After the bathroom and cigarette break, Detectives Pow and Converse escorted Mr. Woodson to a secure area for questioning, without searching him. Id. ¶ 32. They questioned Mr. Woodson about items recovered during the execution of a search warrant at Mr. Woodson's home approximately one hour earlier. Id. ¶ 33. They also interrogated Mr. Woodson about activities of the Black Guerrilla Family (“BGF”) gang, and acknowledged that Mr. Woodson's “possible testimony against a purported BGF member will put his life in jeopardy . . . .” Id. According to plaintiff, the officers “threatened Mr. Woodson's life and safety with the reality that BGF gang members will retaliate against him for purportedly snitching.” Id. ¶ 3.

         The interrogation “visibly change[d]” Mr. Woodson's “demeanor and temperament from ‘very respectful' to extreme fear for his safety, extreme fear of the BGF, extreme fear for the immediate safety of his family, crying and fear of going away for a long time.” Id. ¶ 34. Mr. Woodson acknowledged that he was a BGF member, and he asked the officers about relocating his family to protect them from BGF. Id. ¶ 35. The officers allowed Mr. Woodson to make a phone call to his girlfriend, during which Detectives Pow and Converse heard Mr. Woodson crying and telling her, “‘the police found the gun and he was going to jail, that he would be gone for a long time.'” Id. ¶ 36.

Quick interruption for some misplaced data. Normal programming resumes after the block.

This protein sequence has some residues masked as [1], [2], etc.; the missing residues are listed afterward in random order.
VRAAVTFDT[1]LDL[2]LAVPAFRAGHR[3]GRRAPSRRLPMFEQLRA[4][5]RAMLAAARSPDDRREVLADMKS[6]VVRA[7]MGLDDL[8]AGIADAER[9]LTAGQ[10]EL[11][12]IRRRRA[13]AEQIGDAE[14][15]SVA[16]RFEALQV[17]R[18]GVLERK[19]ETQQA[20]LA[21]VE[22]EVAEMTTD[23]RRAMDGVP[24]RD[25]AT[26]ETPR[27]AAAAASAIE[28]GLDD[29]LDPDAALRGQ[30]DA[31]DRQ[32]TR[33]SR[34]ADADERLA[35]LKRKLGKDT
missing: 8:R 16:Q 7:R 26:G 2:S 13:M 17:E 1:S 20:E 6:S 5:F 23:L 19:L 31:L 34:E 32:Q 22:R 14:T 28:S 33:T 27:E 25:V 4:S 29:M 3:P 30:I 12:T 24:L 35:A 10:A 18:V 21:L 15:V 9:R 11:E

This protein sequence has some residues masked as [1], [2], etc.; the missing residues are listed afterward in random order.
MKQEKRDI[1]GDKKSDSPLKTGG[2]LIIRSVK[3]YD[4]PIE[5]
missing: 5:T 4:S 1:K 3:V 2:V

After Mr. Woodson called his girlfriend, he again asked to use the private bathroom. Id. ¶ 37. Detective Pow escorted Mr. Woodson to the private bathroom, uncuffed and without searching him, and allowed him to enter the private stall. Id. ¶¶ 38-39. While in the bathroom (id. ¶ 39), Detective Pow heard a “‘pop.'” Id. ¶ 40. When Pow opened the bathroom stall, he saw Mr. Woodson, “slumped back on the left side of the stall.” Id.